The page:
Gordon Jackson QC was caught on video making comments about the former first minister and two of his accusers.
A disciplinary panel decided the QC's conversation - which was leaked to a newspaper - breached a court order protecting the accusers' identities.
Mr Salmond was acquitted of a string of sexual offence charges.
Rape Crisis Scotland, which prompted the investigation by the Faculty of Advocates with a complaint on behalf of Mr Salmond's accusers, called for Mr Jackson to be stripped of his right to practice as a QC.
Mr Jackson said he would not be making any comment about the panel's decision.
He apologised at the time, saying he "deeply regrets the distress and difficulties" caused by the footage.
He referred himself to the Scottish Legal Complaints Commission and in April 2020 announced he would quit as Dean of the Faculty of Advocates.
He said it would not be appropriate to remain in post while the faculty was considering disciplinary proceedings.
The panel concluded that Mr Jackson had publicly named two complainers and given details that would allow a woman to be identified.
It considered that this amounted to professional misconduct. It also said that giving details that could lead to identification was a breach of the court order.
The penalty for Mr Jackson's misconduct has yet to be determined. It is open to him to seek an appeal.
The video recording of Mr Jackson's conversation, obtained by the Sunday Times, was filmed by a fellow passenger on a train from Edinburgh to Glasgow during Mr Salmond's two-week trial in March 2020.
It appeared to show the QC naming two of Mr Salmond's accusers, despite strict rules that protect their anonymity.
Mr Jackson could also be heard saying: "I don't know much about senior politicians but he was quite an objectionable bully to work with, in a way that I don't think Nicola [current first minister Nicola Sturgeon] is.
"I think he was a nasty person to work for...a nightmare to work for."
He can then be heard saying: "Inappropriate, stupid...but sexual? Unfortunately [he then names two of the women accusers] say it's sexual."
Mr Salmond was cleared by a jury of all 13 of the sexual assault allegations against him.
Rape Crisis Scotland has called for Mr Jackson to be "stripped of his right to practise as a QC as an appropriate sanction that reflects the severity of this professional misconduct".
Chief executive Sandy Brindley said it was "relieved that the Faculty of Advocates have finally confirmed that this was professional misconduct, and a breach of the contempt of court order that remains in place to protect the anonymity of the complainers in this case".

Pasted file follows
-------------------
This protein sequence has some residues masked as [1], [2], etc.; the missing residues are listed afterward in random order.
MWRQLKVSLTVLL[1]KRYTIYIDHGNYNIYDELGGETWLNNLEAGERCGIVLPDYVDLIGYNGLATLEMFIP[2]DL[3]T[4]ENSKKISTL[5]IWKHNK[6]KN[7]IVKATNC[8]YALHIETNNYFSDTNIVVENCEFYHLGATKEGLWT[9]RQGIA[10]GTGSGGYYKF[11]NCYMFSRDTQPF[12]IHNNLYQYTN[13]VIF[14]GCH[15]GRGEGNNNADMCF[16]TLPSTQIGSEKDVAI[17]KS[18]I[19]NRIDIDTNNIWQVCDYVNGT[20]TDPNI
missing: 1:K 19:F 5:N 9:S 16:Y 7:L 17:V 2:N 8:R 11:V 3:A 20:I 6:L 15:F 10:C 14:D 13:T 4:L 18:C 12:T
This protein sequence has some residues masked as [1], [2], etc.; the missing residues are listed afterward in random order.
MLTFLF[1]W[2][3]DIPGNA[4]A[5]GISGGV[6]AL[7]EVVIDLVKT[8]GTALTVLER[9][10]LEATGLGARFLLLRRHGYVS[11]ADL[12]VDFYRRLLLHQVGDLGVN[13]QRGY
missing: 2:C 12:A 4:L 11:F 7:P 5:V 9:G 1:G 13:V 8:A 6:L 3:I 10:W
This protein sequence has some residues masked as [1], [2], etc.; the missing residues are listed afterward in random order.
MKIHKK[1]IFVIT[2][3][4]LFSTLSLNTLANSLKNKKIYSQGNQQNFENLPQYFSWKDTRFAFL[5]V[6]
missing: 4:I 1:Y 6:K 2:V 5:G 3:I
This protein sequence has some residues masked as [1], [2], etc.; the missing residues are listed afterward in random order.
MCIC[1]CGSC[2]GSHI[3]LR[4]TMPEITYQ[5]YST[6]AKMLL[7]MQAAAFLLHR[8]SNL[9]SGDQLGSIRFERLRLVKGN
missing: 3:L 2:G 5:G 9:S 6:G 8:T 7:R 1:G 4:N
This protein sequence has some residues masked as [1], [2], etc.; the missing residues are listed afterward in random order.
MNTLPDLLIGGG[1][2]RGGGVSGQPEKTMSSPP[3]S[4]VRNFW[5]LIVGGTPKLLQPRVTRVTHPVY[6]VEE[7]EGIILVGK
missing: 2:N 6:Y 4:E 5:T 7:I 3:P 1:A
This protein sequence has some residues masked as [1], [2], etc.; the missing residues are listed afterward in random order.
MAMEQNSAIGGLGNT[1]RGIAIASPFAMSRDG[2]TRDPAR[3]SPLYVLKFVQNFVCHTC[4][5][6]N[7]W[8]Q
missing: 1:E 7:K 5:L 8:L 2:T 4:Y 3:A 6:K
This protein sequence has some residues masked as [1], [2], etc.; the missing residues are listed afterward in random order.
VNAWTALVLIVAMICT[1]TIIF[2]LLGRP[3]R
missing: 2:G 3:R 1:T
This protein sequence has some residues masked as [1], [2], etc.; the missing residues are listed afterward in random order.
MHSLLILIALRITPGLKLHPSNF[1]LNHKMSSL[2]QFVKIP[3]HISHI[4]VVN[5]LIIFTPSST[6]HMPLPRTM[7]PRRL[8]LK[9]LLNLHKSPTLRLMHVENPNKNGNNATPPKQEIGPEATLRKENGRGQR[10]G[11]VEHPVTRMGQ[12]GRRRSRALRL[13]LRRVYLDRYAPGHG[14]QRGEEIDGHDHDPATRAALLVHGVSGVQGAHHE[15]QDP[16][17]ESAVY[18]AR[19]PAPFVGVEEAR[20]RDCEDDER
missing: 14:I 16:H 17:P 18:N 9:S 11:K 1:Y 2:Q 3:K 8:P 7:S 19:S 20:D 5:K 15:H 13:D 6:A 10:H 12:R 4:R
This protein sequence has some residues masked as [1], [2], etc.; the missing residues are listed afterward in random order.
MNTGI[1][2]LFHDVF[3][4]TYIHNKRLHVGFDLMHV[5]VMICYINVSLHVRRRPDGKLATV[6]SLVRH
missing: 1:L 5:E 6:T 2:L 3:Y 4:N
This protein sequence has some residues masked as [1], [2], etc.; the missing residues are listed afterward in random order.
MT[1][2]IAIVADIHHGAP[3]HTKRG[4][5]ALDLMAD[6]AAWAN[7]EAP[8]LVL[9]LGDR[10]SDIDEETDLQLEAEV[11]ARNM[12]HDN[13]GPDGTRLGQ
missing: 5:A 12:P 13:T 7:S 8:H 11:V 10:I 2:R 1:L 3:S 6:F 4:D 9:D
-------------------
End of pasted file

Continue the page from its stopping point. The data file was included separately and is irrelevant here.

Ms Brindley said: "The process of this complaint handling, and the fact this happened at all, should prompt serious reflection on accountability and organisational culture within the legal profession.
"We shouldn't underestimate the harm of Jackson's actions here, not only to the women directly involved in the case, but in the chilling message he sent that day to anyone considering reporting sexual crimes.
"Navigating the criminal justice process is already daunting and difficult for complainers, any breaches of the anonymity of those who do report their experiences are serious and completely unacceptable."
Lawyers and indeed journalists spend a decent amount of time hanging around the corridors of courthouses picking over the details of cases.
It should be stressed that this generally takes place between people who already have knowledge of the trial in question - more a question of sharing perspectives than telling tales out of school.
So the fact there was some discussion of the evidence being heard and the strategies at play is not necessarily a surprise.
However, the Alex Salmond trial was a phenomenon, the subject of national interest and speculation. As the lead defence lawyer, Mr Jackson was one of the faces of the story.
And rather than being behind the closed doors of the court, this conversation took place in a rather public place - indeed a public enough place for someone to record parts of it without Gordon Jackson's knowledge.
Ultimately, the QC's involvement in the trial may chiefly be remembered for the fact he was on the winning side.
But this finding of misconduct is a blot on what was a formidable reputation, with Mr Jackson facing sanction by the very organisation he once headed.